Analytics/Performance Cookies. JD Supra also uses the following analytic tools to help us analyze the performance of our Website and Services as well as how visitors use our Website and Services:

  • HubSpot - For more information about HubSpot cookies, please visit
  • New Relic - For more information on New Relic cookies, please visit
  • Google Analytics - For more information on Google Analytics cookies, visit To opt-out of being tracked by Google Analytics across all websites visit This will allow you to download and install a Google Analytics cookie-free web browser.

Facebook, Twitter and other Social Network Cookies. Our content pages allow you to share content appearing on our Website and Services to your social media accounts through the "Like," "Tweet," or similar buttons displayed on such pages. To accomplish this Service, we embed code that such third party social networks provide and that we do not control. These buttons know that you are logged in to your social network account and therefore such social networks could also know that you are viewing the JD Supra Website.

Controlling and Deleting Cookies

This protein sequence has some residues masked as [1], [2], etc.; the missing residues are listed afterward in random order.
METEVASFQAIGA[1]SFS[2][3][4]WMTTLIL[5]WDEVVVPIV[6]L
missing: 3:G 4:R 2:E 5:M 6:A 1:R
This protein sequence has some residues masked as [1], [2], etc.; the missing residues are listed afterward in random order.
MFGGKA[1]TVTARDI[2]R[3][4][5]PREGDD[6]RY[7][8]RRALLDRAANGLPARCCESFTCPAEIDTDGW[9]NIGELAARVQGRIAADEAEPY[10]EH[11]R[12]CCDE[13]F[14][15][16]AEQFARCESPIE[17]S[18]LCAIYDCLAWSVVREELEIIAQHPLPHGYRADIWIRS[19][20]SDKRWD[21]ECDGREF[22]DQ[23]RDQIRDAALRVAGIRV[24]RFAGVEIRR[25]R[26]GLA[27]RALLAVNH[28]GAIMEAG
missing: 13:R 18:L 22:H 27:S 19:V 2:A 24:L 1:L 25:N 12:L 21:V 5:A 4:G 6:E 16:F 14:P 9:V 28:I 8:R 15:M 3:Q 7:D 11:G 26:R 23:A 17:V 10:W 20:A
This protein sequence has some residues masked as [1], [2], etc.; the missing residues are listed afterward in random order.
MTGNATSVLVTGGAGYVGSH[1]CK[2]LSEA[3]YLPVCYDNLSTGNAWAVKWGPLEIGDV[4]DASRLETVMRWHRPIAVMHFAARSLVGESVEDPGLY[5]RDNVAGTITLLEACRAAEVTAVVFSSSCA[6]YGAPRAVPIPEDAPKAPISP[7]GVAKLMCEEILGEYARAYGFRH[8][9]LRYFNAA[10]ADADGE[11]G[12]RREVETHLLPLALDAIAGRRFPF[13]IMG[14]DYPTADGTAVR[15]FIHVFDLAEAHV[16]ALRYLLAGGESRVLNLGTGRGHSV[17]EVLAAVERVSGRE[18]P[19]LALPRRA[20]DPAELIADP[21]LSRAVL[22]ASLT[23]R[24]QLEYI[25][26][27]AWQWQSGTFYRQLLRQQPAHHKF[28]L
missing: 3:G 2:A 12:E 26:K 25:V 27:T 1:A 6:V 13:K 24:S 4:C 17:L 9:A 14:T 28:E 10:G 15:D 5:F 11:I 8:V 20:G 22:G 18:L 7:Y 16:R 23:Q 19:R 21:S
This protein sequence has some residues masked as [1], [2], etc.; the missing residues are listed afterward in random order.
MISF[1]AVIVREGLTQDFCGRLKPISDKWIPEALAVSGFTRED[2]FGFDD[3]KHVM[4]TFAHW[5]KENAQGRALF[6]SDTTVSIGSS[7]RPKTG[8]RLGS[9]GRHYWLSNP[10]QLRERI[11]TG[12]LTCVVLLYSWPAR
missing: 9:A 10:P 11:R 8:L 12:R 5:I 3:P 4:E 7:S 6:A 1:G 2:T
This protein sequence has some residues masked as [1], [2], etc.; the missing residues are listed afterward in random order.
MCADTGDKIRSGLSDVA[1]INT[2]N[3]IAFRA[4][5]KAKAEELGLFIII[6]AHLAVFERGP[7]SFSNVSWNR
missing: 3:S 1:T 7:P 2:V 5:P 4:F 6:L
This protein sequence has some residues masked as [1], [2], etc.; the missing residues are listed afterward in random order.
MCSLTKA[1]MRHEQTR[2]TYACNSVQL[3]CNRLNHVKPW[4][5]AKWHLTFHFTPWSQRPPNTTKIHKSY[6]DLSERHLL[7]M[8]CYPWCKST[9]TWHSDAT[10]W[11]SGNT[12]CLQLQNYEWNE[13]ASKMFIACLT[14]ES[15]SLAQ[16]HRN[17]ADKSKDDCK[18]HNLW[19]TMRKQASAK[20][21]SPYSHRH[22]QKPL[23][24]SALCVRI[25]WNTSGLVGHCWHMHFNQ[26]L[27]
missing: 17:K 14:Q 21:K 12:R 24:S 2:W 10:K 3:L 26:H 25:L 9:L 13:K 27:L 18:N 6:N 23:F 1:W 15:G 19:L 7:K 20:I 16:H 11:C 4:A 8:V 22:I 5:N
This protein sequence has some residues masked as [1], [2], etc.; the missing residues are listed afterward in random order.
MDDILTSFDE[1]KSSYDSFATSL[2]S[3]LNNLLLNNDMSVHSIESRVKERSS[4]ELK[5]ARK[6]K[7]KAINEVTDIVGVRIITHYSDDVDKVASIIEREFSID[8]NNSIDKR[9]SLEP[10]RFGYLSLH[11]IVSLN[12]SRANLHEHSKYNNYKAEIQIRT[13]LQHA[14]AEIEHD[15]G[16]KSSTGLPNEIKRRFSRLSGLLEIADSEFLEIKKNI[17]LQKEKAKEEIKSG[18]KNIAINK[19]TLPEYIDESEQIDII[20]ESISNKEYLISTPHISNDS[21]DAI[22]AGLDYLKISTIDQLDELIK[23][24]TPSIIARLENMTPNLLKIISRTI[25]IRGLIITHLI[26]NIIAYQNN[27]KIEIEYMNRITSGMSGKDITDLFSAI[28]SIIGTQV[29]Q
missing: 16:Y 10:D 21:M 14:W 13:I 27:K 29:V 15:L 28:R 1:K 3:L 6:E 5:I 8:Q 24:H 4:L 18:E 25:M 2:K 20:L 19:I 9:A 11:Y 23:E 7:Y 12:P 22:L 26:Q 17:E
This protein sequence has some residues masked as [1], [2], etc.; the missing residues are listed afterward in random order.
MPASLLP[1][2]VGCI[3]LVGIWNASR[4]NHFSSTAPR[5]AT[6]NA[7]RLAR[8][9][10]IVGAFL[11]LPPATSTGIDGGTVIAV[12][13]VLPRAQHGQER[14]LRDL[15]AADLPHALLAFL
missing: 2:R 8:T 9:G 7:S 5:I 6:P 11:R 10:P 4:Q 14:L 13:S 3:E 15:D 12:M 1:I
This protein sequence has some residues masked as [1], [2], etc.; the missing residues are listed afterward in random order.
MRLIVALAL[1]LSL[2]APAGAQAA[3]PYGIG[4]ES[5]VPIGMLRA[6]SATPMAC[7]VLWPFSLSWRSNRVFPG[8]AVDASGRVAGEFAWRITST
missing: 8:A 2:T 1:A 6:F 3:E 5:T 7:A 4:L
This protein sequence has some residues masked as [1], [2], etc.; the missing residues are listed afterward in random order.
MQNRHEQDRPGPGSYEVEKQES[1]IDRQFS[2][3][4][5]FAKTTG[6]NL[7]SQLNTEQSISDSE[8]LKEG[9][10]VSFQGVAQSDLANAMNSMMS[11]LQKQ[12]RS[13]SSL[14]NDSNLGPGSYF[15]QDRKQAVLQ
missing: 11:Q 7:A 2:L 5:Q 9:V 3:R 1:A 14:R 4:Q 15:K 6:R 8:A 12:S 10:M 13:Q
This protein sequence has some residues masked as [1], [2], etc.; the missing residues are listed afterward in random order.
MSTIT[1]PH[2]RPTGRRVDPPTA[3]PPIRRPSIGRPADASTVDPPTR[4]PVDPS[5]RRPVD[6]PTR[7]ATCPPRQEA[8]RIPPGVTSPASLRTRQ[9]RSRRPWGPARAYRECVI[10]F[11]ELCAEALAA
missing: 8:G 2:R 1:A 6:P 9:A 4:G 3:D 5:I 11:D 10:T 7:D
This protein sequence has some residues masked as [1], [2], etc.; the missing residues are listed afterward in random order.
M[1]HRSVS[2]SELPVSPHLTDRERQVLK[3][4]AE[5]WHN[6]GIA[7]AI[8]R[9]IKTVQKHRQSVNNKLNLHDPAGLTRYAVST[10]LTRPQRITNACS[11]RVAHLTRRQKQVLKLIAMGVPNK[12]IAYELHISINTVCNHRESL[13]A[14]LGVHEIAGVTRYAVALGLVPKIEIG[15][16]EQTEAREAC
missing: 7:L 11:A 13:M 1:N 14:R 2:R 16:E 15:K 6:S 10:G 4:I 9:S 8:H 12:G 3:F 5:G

If you would like to change how a browser uses cookies, including blocking or deleting cookies from the JD Supra Website and Services you can do so by changing the settings in your web browser. To control cookies, most browsers allow you to either accept or reject all cookies, only accept certain types of cookies, or prompt you every time a site wishes to save a cookie. It's also easy to delete cookies that are already saved on your device by a browser.

The processes for controlling and deleting cookies vary depending on which browser you use. To find out how to do so with a particular browser, you can use your browser's "Help" function or alternatively, you can visit which explains, step-by-step, how to control and delete cookies in most browsers.

Updates to This Policy

We may update this cookie policy and our Privacy Policy from time-to-time, particularly as technology changes. You can always check this page for the latest version. We may also notify you of changes to our privacy policy by email.

Contacting JD Supra

If you have any questions about how we use cookies and other tracking technologies, please contact us at:

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This website uses cookies to improve user experience, track anonymous site usage, store authorization tokens and permit sharing on social media networks. By continuing to browse this website you accept the use of cookies. Click here to read more about how we use cookies.